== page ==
Marketing has often struggled to convince CEOs of its worth over the years. When we were all spending money on print ads in newspapers, we were certainly able to tell where the money was being spent but not so confident about what we were getting back. In the age of digital marketing and CRM, we are able to close that gap – and determine what our return on investment is.
It’s not only outputs which have become clearer: we are able to target our audiences in a much more accurate way. The smaller you can get your audience, the more likely that you will be able to create a specific message that will engage them. Digital marketing has made big steps here, but programmatic advertising can take it further forward still.
Programmatic advertising is not a new concept – it has been around for a few years now, but with more and more people advertising on digital, programmatic is starting to arrive onto people’s ‘should find out what the hell this is all about’ list.
Programmatic advertising is where software is used to buy space on digital, e.g. websites, instead of booking a block of digital space for a particular block of time. It essentially allows advertisers to identify the demographics of the viewer rather than the identifying the website which we think they are viewing. And it is not limited to digital display advertising – it is theoretically possible for other digital advertising (e.g. social media), but also traditional media such as TV. It’s just a case of organising the data (which already exists) into a usable format.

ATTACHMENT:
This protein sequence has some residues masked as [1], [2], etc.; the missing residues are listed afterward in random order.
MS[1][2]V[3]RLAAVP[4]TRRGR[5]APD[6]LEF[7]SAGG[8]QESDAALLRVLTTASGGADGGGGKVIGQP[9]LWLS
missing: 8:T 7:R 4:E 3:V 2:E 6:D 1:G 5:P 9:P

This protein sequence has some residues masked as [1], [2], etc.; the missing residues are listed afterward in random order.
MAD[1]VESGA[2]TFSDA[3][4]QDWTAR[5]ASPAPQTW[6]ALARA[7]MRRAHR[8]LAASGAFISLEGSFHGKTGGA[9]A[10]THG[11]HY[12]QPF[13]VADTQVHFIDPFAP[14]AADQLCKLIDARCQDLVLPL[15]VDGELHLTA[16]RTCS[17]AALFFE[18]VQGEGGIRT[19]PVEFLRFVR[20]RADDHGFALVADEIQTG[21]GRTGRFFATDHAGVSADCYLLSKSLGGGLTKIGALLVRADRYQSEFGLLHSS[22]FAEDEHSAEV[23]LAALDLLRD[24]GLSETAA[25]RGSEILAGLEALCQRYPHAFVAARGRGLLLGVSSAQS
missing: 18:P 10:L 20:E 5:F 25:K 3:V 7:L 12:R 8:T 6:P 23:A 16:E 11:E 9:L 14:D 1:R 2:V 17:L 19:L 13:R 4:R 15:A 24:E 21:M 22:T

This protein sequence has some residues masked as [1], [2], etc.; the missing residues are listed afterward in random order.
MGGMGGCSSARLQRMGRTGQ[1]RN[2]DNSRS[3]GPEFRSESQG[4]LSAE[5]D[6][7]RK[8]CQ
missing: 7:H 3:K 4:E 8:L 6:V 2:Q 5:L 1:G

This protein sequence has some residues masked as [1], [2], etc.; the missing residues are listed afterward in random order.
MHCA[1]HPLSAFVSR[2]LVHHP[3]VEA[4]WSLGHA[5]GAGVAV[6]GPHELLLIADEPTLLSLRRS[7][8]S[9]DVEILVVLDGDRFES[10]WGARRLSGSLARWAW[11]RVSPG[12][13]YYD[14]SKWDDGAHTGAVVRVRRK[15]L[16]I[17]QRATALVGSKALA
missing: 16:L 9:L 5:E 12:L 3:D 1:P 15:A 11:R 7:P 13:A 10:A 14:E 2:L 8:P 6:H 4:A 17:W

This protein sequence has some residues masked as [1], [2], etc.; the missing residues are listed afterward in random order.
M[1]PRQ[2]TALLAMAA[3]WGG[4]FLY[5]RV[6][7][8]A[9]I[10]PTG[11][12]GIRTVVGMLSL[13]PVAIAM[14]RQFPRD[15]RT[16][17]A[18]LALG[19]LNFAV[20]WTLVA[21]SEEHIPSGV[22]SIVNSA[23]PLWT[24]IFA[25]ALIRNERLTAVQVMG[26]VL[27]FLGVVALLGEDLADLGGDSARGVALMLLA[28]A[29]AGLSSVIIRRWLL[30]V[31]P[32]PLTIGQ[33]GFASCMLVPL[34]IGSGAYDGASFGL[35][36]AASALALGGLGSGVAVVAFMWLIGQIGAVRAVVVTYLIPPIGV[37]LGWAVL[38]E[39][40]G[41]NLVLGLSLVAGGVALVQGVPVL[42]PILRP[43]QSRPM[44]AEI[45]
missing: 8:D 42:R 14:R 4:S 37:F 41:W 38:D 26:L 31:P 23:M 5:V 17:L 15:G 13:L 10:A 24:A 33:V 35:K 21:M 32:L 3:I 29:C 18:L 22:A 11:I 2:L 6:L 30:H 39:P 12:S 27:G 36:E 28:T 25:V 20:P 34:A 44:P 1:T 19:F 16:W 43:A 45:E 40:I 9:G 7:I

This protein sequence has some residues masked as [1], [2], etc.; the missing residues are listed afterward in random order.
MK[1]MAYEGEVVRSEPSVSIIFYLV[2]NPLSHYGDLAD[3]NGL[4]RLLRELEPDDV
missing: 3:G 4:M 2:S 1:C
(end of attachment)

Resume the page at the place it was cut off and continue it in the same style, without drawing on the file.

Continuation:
The way that programmatic advertising works is that in the time that it takes for a web page to load, information about the user is gathered, such as age, gender, location, etc. as well as the context of the website itself. This information is then sent to an advert exchange where a number of organisations will have bid to show their message to that profile of person – and the highest bidder is the advert that is shown. A lot in the time is takes to load a page!
From a marketer’s perspective, this is really exciting. We are starting to get to the stage where we are truly defining the audience by a set of accurate demographics, rather than choosing the website that we think they will see. This promises to minimise the amount of wasted adverts shown to the wrong people. It even opens the possibility of truly personalised marketing.
But what about the consumer? Are they ready to be advertised to at such a personal level? Is technology developing at a rate which is faster than our changing attitudes to privacy? Time will tell.
So does this mean the end of block buying advertising space? Not necessarily: if your objective is brand awareness (or you just want to keep a competitor off a site), you may still want to go old school and block some advertising.
And let’s not assume that programmatic advertising is the silver bullet. It doesn’t always work as planned. The adverts which have caused YouTube so many problems recently were placed by programmatic methods. The user might be exactly who you want to talk to, but you might not want to be associated with some of the content that they are consuming.
Image via graphicalliance.co.uk